It starts out as an innocent statement or question. It seems so innocent, you don’t really think about the answer.
Them: I think we should integrate our approach.
You: Yes, I think we should.
Seems so innocuous and rhetorical that you don’t really think about it. For some people, that would be the end of it. But, some people like to use that as a trap. Like a trap, it’s so unassuming that you don’t realize that there’s another question coming.
Them: So, I noticed that you did not include the western region in your presentation.
No matter how you answer that, it will look like your answers are inconsistent – Gotcha! This is particularly troublesome if it is done in public or in front of other people. You get embarrassed and are seen as either incompetent or a liar.
The more direct and professional approach would be for them to have asked directly why the western region was not included.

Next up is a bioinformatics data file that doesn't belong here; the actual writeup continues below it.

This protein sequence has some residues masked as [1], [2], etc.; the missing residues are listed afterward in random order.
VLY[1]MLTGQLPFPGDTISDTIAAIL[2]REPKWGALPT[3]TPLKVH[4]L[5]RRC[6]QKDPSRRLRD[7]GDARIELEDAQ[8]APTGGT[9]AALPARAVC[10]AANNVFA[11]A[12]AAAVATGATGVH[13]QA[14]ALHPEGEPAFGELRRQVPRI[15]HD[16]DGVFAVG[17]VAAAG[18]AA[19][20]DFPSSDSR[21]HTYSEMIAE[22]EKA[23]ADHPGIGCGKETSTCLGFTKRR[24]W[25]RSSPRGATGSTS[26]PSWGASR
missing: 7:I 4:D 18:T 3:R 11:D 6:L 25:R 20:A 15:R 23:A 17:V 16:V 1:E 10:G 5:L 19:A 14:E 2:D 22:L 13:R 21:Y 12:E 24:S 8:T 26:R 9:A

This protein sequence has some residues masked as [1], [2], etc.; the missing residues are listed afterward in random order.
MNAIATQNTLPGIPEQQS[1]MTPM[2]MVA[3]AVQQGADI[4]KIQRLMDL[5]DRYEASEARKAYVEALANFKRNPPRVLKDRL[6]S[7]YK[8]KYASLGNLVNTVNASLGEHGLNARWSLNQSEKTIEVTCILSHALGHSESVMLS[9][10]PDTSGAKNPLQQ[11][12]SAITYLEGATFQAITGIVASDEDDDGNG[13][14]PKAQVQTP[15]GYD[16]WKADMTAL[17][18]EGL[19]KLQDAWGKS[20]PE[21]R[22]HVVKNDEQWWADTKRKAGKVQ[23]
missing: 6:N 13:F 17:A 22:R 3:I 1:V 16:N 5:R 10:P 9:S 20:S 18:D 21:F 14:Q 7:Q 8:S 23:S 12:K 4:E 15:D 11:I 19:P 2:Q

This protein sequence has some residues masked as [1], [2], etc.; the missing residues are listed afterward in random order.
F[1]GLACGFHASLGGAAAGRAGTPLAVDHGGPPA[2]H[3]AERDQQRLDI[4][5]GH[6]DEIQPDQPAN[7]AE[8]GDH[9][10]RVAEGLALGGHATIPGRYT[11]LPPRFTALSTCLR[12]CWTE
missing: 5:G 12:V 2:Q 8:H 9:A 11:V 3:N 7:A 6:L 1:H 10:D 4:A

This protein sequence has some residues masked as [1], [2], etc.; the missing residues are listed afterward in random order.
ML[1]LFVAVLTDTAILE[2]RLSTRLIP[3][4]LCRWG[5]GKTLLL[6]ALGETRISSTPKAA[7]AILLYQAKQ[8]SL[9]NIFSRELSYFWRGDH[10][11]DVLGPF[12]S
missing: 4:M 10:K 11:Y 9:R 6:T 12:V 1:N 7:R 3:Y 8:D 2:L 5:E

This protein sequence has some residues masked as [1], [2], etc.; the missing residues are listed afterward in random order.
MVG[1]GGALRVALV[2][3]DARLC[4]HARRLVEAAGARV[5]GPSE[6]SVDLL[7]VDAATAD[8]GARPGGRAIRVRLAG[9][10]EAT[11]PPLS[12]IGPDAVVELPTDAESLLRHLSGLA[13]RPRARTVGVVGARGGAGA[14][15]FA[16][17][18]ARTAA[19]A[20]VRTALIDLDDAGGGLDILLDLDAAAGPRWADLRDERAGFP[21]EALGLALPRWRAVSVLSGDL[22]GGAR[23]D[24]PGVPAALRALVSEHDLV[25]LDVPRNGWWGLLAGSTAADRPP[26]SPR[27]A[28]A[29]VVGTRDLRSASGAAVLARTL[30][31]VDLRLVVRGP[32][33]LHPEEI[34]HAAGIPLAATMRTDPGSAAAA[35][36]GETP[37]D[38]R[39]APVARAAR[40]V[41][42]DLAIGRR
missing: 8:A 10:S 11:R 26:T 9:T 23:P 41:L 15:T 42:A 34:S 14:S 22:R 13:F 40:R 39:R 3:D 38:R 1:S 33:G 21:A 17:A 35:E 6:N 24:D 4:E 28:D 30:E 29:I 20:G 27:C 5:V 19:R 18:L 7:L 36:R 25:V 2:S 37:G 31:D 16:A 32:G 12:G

Them: I noticed that the western region was not included in your presentation. What were your thoughts on that?
It gets directly to the point and isn’t loaded with subterfuge. However, some people enjoy using the Gotcha approach to dealing with people. It’s a way of pointing out that they are smarter than you and a way to keep people in line by setting them up for a contradiction. It creates suspicion and distrust in the atmosphere. It's a way to hammer and intimidate people. They seem to take pleasure in pointing out other people's errors and inconsistencies, especially in public.
As a leader, honesty and transparency has to be a key element of your relationship with the people around you. Avoid the gotcha questions. If you have a question, ask it directly. Ask it as non-judgmentally as possible. Treat people with respect and compassion. Don’t make them out to be something they are not.